Positive Futures as First Week of December Ends

Dollarama, Mullen Group in Focus

Futures for equities in Canada’s largest market rose on Friday as oil prices jumped after key producers agreed to continue the bulk of existing supply curbs while gold gained on hopes for a fresh U.S. stimulus package.

The TSX gained 39.81 points to conclude Thursday at 17,398.02

The Canadian dollar eked up 0.05 cents Friday to 77.78 cents U.S.

December futures increased 0.3% Friday.

Finance Minister Chrystia Freeland said Thursday the economic impact of the second wave of COVID-19 in Canada has been deeper than expected and the government must be agile to ensure it can respond to gaps in supports should any emerge.

Canaccord Genuity raised the target price on Dollarama to $50.00 from $46.00.

CIBC initiated coverage on Mullen Group with an outperform rating

On the economic slate, Statistics Canada reported the economy created 62,000 jobs during November, following an increase of 84,000 (+0.5%) in October. The numbers drove the unemployment rate down 0.4 percentage points last month to 8.5% in November.

In October, Canada's merchandise exports increased 2.2% and imports rose by 1.9%. Thus, Canada's merchandise trade deficit with the world was virtually unchanged at $3.8 billion in October.

Economists have predicted the Bank of Canada will not increase its asset-purchase programme anytime soon, and the country's gross domestic product should reach pre-COVID-19 levels within two years.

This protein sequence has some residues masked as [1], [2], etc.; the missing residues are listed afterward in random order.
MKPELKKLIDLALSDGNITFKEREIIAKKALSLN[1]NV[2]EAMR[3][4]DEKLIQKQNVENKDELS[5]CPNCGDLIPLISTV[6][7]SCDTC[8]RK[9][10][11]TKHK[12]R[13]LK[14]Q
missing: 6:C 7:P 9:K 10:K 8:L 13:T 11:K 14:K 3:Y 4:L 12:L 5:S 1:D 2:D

ON BAYSTREET

The TSX Venture Exchange gained 3.15 points to finish Thursday at 769.32.

ON WALLSTREET

Stock futures rose early Friday as investors awaited a key November jobs report to gauge the pace of labour market recovery in the face of a worsening pandemic.

Futures for the Dow Jones Industrials Index jumped 116 points, or 0.4%, at 30,048.

Futures for the S&P 500 gained 10.75 points, or 0.3%, at 3,667.25.

Futures for the NASDAQ Composite flew 31 points, or 0.3%, to 12,493.25.

Overseas, in Japan, the Nikkei 225 backed off 0.2% Friday, while in Hong Kong, the Hang Seng index gained 0.4%.

The rate of job gains likely slowed in November due to the spike in new coronavirus cases that led to fresh lockdown restrictions. The U.S. economy is expected to have added 440,000 jobs, compared 638,000 new payrolls added in October, according to Dow Jones. The unemployment rate is forecast to drop to 6.7% from 6.9%.

The latest weekly jobless claims hit a pandemic-era low, the U.S. Labor Department reported Thursday. First-time claims for unemployment benefits totaled 712,000 last week, compared with 787,000 a week earlier and the Dow Jones estimate of 780,000. Still, the claims remained well above the pre-pandemic record.

On Thursday, the stock market was hit by a report suggesting troubles with Pfizer’s coronavirus vaccine rollout. Major averages swiftly fell to their session lows after Dow Jones reported said Pfizer expects to ship half of the Covid-19 vaccines it originally planned for this year due to supply-chain problems.

Still, Pfizer and BioNtech are on track to roll out 1.3 billion vaccines in 2021 and the 50 million dose shortfall this year will be covered as production ramps up, the report said.

Elsewhere, investors closely monitored progress toward a stimulus deal as lawmakers make a strong push to break a stalemate over how to boost an economy that continues to be hurt by the pandemic.

House Speaker Nancy Pelosi and Senate Majority Leader Mitch McConnell spoke on the phone Thursday for the first time since at least the presidential election. Pelosi and Senate Minority Leader Chuck Schumer backed a bipartisan $908 billion stimulus package, while McConnell released his own roughly $500-billion plan.

Oil prices picked up 84 cents to $46.12 U.S. a barrel.

Gold prices brightened $4.10 to $1,845.20 U.S.